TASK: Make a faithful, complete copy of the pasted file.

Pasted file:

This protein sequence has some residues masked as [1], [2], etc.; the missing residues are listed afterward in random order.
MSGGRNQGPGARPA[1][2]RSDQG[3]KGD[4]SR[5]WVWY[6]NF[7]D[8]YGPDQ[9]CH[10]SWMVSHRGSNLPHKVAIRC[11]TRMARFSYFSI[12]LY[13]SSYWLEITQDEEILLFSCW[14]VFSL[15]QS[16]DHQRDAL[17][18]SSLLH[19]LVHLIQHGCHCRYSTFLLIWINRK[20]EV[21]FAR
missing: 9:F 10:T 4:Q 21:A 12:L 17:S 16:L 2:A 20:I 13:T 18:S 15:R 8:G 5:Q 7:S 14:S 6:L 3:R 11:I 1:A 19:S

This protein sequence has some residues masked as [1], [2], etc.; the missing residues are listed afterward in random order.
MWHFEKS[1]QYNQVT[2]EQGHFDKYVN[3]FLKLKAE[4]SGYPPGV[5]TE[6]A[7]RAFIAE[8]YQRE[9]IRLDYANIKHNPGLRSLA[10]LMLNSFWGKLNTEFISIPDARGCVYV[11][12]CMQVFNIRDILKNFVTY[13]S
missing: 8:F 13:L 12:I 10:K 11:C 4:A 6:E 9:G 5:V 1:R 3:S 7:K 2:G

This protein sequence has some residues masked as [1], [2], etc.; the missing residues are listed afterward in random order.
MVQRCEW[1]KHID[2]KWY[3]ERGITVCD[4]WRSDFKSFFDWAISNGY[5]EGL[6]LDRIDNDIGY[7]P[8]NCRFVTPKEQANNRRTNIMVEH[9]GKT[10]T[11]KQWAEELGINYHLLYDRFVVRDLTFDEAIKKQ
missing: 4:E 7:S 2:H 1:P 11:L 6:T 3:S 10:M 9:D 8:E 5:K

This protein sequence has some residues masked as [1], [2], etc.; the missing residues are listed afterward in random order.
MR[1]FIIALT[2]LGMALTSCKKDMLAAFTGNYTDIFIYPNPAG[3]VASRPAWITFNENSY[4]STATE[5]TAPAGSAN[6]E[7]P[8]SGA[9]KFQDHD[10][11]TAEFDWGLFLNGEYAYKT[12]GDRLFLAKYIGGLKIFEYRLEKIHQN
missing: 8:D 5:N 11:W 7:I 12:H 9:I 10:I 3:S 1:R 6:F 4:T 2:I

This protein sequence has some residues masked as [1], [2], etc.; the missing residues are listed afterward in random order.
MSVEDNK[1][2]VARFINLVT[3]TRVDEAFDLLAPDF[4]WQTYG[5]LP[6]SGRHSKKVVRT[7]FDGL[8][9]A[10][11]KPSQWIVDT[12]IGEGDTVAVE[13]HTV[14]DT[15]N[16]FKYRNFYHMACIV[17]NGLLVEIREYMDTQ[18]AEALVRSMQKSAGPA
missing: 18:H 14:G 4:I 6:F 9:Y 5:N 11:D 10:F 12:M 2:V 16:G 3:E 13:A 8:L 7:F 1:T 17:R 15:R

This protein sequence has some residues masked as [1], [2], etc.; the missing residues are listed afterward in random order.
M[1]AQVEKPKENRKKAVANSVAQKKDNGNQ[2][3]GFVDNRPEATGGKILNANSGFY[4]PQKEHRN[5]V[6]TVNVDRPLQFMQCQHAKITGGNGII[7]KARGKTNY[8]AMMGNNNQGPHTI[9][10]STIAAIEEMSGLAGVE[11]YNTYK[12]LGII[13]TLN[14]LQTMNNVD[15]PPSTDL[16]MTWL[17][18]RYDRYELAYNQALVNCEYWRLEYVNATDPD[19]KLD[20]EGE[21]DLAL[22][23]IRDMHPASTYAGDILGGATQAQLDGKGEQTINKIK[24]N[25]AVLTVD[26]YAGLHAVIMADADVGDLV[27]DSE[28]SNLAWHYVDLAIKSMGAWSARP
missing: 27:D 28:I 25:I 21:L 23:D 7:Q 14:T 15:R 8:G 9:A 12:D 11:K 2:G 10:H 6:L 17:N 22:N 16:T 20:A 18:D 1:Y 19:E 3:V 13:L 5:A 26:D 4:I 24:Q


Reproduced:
This protein sequence has some residues masked as [1], [2], etc.; the missing residues are listed afterward in random order.
MSGGRNQGPGARPA[1][2]RSDQG[3]KGD[4]SR[5]WVWY[6]NF[7]D[8]YGPDQ[9]CH[10]SWMVSHRGSNLPHKVAIRC[11]TRMARFSYFSI[12]LY[13]SSYWLEITQDEEILLFSCW[14]VFSL[15]QS[16]DHQRDAL[17][18]SSLLH[19]LVHLIQHGCHCRYSTFLLIWINRK[20]EV[21]FAR
missing: 9:F 10:T 4:Q 21:A 12:L 17:S 16:L 2:A 20:I 13:T 18:S 15:R 8:G 5:Q 7:S 14:S 6:L 3:R 11:I 1:A 19:S

This protein sequence has some residues masked as [1], [2], etc.; the missing residues are listed afterward in random order.
MWHFEKS[1]QYNQVT[2]EQGHFDKYVN[3]FLKLKAE[4]SGYPPGV[5]TE[6]A[7]RAFIAE[8]YQRE[9]IRLDYANIKHNPGLRSLA[10]LMLNSFWGKLNTEFISIPDARGCVYV[11][12]CMQVFNIRDILKNFVTY[13]S
missing: 8:F 13:L 12:I 10:K 11:C 4:A 6:E 9:G 5:V 1:R 3:S 7:K 2:G

This protein sequence has some residues masked as [1], [2], etc.; the missing residues are listed afterward in random order.
MVQRCEW[1]KHID[2]KWY[3]ERGITVCD[4]WRSDFKSFFDWAISNGY[5]EGL[6]LDRIDNDIGY[7]P[8]NCRFVTPKEQANNRRTNIMVEH[9]GKT[10]T[11]KQWAEELGINYHLLYDRFVVRDLTFDEAIKKQ
missing: 4:E 7:S 2:H 1:P 11:L 6:T 3:S 10:M 9:D 8:E 5:K

This protein sequence has some residues masked as [1], [2], etc.; the missing residues are listed afterward in random order.
MR[1]FIIALT[2]LGMALTSCKKDMLAAFTGNYTDIFIYPNPAG[3]VASRPAWITFNENSY[4]STATE[5]TAPAGSAN[6]E[7]P[8]SGA[9]KFQDHD[10][11]TAEFDWGLFLNGEYAYKT[12]GDRLFLAKYIGGLKIFEYRLEKIHQN
missing: 8:D 5:N 11:W 7:I 12:H 9:I 10:I 3:S 1:R 6:F 4:T 2:I

This protein sequence has some residues masked as [1], [2], etc.; the missing residues are listed afterward in random order.
MSVEDNK[1][2]VARFINLVT[3]TRVDEAFDLLAPDF[4]WQTYG[5]LP[6]SGRHSKKVVRT[7]FDGL[8][9]A[10][11]KPSQWIVDT[12]IGEGDTVAVE[13]HTV[14]DT[15]N[16]FKYRNFYHMACIV[17]NGLLVEIREYMDTQ[18]AEALVRSMQKSAGPA
missing: 18:H 14:G 4:I 6:F 9:Y 5:N 11:D 10:F 12:M 2:V 16:G 3:E 13:A 8:L 7:F 1:T 17:R 15:R

This protein sequence has some residues masked as [1], [2], etc.; the missing residues are listed afterward in random order.
M[1]AQVEKPKENRKKAVANSVAQKKDNGNQ[2][3]GFVDNRPEATGGKILNANSGFY[4]PQKEHRN[5]V[6]TVNVDRPLQFMQCQHAKITGGNGII[7]KARGKTNY[8]AMMGNNNQGPHTI[9][10]STIAAIEEMSGLAGVE[11]YNTYK[12]LGII[13]TLN[14]LQTMNNVD[15]PPSTDL[16]MTWL[17][18]RYDRYELAYNQALVNCEYWRLEYVNATDPD[19]KLD[20]EGE[21]DLAL[22][23]IRDMHPASTYAGDILGGATQAQLDGKGEQTINKIK[24]N[25]AVLTVD[26]YAGLHAVIMADADVGDLV[27]DSE[28]SNLAWHYVDLAIKSMGAWSARP
missing: 27:D 28:I 25:I 21:L 23:D 7:Q 14:T 15:R 8:G 9:A 12:D 11:K 2:G 10:H 6:L 17:N 22:N 16:T 20:A 18:D 1:Y 19:E 3:V 13:L 5:A 26:D 4:I 24:Q